Background: Severe pneumonia (SP) is a major complication of respiratory system disease that is associated with high mortality and morbidity. Our objective was to identify risk factors predictive of SP patients and its mortality in intensive care unit (ICU).
Methods: We conducted a single-center retrospective observational study involving 212 patients with SP in ICU from June 1st, 2016 to June 1st, 2020. The receiver operating characteristic (ROC) curve was constructed to assess the predictive significance of urea to albumin ratio (U/A). Kaplan-Meier survival curves were plotted with log-rank tests to compare survival of patients with different value of U/A. Multivariate COX regression models were used to calculate the adjusted hazard ratios (HR). Additionally, interaction analysis showed the association between U/A and in-hospital mortality was influenced by sex. Primary outcome was in-hospital mortality.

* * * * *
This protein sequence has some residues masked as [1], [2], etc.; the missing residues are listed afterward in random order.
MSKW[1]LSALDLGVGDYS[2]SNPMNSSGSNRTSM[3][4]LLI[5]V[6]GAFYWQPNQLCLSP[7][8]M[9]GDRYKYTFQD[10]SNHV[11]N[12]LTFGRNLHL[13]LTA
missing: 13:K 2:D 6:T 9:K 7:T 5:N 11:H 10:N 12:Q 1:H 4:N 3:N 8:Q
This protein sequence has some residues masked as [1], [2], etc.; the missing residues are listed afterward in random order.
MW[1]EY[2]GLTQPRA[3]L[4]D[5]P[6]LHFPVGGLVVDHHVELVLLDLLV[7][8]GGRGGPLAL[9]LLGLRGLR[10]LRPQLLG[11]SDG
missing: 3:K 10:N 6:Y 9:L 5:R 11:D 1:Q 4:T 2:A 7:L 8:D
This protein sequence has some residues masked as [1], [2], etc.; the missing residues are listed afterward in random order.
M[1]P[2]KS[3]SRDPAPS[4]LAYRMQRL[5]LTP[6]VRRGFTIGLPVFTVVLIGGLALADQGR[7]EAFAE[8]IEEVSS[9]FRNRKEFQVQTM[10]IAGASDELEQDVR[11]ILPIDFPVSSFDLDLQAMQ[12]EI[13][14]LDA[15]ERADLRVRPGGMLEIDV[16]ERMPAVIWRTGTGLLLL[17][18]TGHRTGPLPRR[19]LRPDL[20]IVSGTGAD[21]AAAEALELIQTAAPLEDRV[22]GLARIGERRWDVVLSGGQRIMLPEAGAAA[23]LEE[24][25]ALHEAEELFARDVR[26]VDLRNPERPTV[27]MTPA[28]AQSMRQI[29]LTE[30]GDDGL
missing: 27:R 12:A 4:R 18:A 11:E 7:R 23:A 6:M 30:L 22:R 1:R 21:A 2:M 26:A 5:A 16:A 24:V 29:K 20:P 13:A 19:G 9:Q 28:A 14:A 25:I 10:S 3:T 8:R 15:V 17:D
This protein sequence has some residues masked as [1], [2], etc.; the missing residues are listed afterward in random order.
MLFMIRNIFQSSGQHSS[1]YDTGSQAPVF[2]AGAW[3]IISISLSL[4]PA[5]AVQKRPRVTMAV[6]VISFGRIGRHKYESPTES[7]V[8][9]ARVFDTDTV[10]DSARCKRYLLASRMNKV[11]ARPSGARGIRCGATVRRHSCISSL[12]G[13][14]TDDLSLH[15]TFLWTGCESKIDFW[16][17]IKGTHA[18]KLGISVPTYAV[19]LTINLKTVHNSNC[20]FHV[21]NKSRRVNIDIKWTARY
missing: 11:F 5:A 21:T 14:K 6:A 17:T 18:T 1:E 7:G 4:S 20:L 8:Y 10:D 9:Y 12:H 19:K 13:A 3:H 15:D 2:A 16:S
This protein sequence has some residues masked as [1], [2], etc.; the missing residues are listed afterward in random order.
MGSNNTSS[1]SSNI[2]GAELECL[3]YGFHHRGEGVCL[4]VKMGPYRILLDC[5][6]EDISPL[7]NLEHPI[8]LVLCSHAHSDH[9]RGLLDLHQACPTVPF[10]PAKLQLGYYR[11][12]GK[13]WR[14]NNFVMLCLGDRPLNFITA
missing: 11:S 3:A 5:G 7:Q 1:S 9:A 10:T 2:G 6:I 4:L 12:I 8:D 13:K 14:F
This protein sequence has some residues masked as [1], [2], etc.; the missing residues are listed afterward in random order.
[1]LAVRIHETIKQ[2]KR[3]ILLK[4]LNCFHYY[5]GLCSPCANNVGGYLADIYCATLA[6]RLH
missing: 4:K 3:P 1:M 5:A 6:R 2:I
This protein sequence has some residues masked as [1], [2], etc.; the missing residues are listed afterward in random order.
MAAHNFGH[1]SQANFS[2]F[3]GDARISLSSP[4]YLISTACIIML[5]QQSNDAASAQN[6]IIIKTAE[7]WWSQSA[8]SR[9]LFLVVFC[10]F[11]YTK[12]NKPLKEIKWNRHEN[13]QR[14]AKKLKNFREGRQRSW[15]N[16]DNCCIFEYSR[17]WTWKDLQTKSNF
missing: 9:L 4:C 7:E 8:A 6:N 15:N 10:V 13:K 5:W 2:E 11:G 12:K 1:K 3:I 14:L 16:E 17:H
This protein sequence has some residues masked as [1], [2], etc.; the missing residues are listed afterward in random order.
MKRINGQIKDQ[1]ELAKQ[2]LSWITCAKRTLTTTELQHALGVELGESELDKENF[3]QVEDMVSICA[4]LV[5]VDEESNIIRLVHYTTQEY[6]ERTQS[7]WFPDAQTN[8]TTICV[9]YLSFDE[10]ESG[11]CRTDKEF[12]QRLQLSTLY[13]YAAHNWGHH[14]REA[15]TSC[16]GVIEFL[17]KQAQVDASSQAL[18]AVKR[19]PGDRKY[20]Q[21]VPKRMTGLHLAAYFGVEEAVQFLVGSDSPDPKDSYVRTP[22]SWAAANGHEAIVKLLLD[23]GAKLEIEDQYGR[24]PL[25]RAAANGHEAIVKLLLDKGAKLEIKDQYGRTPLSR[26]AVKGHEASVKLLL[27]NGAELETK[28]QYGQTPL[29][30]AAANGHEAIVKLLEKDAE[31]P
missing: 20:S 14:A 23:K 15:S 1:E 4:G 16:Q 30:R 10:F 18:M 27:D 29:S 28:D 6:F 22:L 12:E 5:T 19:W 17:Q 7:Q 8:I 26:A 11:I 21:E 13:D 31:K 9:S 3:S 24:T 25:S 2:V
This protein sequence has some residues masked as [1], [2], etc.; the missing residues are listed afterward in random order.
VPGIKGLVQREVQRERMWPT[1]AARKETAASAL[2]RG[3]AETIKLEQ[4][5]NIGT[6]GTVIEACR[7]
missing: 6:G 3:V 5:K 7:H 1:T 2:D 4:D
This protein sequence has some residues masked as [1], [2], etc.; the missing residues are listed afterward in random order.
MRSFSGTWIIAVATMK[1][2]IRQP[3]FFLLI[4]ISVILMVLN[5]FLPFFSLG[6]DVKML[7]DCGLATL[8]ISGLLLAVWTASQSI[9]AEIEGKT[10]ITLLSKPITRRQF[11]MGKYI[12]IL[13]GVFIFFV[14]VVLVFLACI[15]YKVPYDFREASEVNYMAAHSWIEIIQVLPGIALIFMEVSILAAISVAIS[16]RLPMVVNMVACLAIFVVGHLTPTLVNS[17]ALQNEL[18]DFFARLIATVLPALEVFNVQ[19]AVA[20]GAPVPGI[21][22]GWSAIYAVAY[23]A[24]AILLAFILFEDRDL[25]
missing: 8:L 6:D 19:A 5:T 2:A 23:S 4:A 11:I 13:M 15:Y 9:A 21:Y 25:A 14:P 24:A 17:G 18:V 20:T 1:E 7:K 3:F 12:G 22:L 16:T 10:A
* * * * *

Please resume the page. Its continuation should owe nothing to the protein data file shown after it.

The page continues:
Results: A total of 212 patients were enrolled in the analysis. In the hospital, 101 (47.6%) patients had died. ROC analysis showed that the current cut-off of 0.2555 had a sensitivity of84.2% for in-hospital mortality (AUC = 0.63, 95%CI: 0.55-0.70,P = 0.001). The multivariate COX analysis showed that the incidence of death was higher with the higher U/A group than the lower group (HR: 2.234, 95%CI: 1.146-4.356, P = 0.018).Besides, this pattern persisted in subgroup analyses considering sex. (HR: 9.380, 95%CI: 2.248-39.138, P = 0.002)
Conclusions: A high level of U/A is an independent risk factor for in-hospital mortality in patients with SP.